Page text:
- 38-32-12, 88 points, 6th in the Central
- -23 goal differential,-7.62 Rob Vollman Luck Score (RVLS in short) (4th unluckiest)
- 28.6 Even Strength SF60 (20th), 28.6 Even Strength SA60 (15th)
- 48.5% Corsi (23rd), 53.1% FO (1st), 989 PDO (25th)
- 19.2% PP (11th), 80.2% PK (25th), +1 penalty differential
As much as Nashville brought in some interesting veterans in the offseason, not a single one is under 31 years old and is dealing with rapid decline in productivity. Mike Ribeiro, Olli Jokinen and Derek Roy will bring center line depth, but I just don’t know how good that will be when competing in such a difficult division the majority of the season. These were expectations before Mike Fisher was lost until as late as January to a ruptured achilles. James Neal is a major acquisition to the forward group, but critics wonder how good he would be without having one of the best centers in the world on his line. Matt Cullen and Viktor Stalberg will also start the season on injured reserve. Younger players like Calle Jarnkrok and Filip Forsberg will be pressured to produce big numbers for Nashville to be competitive. What will be interesting will be the direction GM David Poile goes with his forward lines long term as not even half of the group have contracts that go beyond this season.
On defense, dependability is certainly there and they didn’t need to sign the oft-injured yet effective shot blocker Anton Volchenkov to prove that. Shea Weber is easily one of the most well-rounded defenders in hockey, while Seth Jones is still regarded as one of the best teenage blueliners. Roman Josi, Ryan Ellis and Mattias Ekholm round out a very impressive group and Pekka Rinne could return to form if he avoids the injury bug he has been dealt with the last couple of seasons. If there was enough top tier scoring and a legitimate fourth line, Nashville would be a playoff team, but instead they are the worst team in the toughest division in hockey.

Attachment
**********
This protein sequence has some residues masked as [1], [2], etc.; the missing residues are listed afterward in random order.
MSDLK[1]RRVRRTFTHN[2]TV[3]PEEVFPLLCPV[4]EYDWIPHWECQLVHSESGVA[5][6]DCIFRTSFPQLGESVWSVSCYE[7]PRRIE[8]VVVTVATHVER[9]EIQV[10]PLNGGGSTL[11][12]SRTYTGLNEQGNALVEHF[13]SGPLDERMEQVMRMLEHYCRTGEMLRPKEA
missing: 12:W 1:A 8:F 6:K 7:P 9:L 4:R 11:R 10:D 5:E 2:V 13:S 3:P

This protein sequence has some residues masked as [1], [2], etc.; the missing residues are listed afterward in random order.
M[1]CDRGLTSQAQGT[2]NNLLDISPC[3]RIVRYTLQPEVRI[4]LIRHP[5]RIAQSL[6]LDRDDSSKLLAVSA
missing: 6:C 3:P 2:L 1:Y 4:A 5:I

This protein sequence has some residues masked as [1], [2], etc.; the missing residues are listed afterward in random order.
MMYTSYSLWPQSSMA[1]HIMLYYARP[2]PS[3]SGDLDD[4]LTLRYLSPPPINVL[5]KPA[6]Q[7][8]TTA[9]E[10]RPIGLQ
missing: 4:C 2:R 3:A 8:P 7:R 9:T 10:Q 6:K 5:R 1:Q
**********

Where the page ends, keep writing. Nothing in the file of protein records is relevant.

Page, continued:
- 37-35-10, 84 points, 7th in the Central
- -10 goal differential, -3.92 RVLS (10th unluckiest)
- 30.1 Even Strength SF60 (8th), 29.5 Even Strength SA60 (20th)
- 50.1% Corsi (16th), 46.9% FO (28th), 994 PDO (22nd)
- 15.4% PP (25th), 83.2% PK (10th), -32 penalty differential
Like Nashville, there are talented players on the Winnipeg Jets roster, but not enough to shape perfect line combinations and pairings that a playoff team requires. To make things worse, the lack of star goaltending will make an already shaky defense even worse off. GM Kevin Cheveldayoff did acquire Peter Budaj from Montreal in exchange for Patrick Holland and Eric Tangradi, but Budaj was sent down to their AHL affiliate days later. Now they are stuck with Michael Hutchinson and Ondrej Pavelec. No longer will Dustin Byfuglien be playing on the back end under head coach Paul Maurice and pressure will mount on solid two-way player Tobias Enstrom. If anything, it will be interesting to see if 20-year old Jacob Trouba becomes the team’s best defenseman long-term, while Zach Bogosian and Grant Clitsome round out the top four. The remainder of this group is too mediocre (Adam Pardy, Paul Postma) or overpaid (Mark Stuart) to compete with anyone in the Central Division.
Up front is where all the fun of this team is occurring. Andrew Ladd, Bryan Little and Blake Wheeler form one of the most underrated top lines in the NHL and the second line of Evander Kane, Mark Scheifele and Michael Frolik could be an interesting one. Once you pass new signing Mathieu Perreault is where the depth of this forward group falls off an absolute cliff. Byfuglien should contribute, but we don’t know how much he will since his days with the Chicago Blackhawks and that was four years ago. As far as I am concerned, Winnipeg always seems to be a team that doesn’t do anything to make their roster better and feels almost like the Carolina Hurricanes of the Western Conference.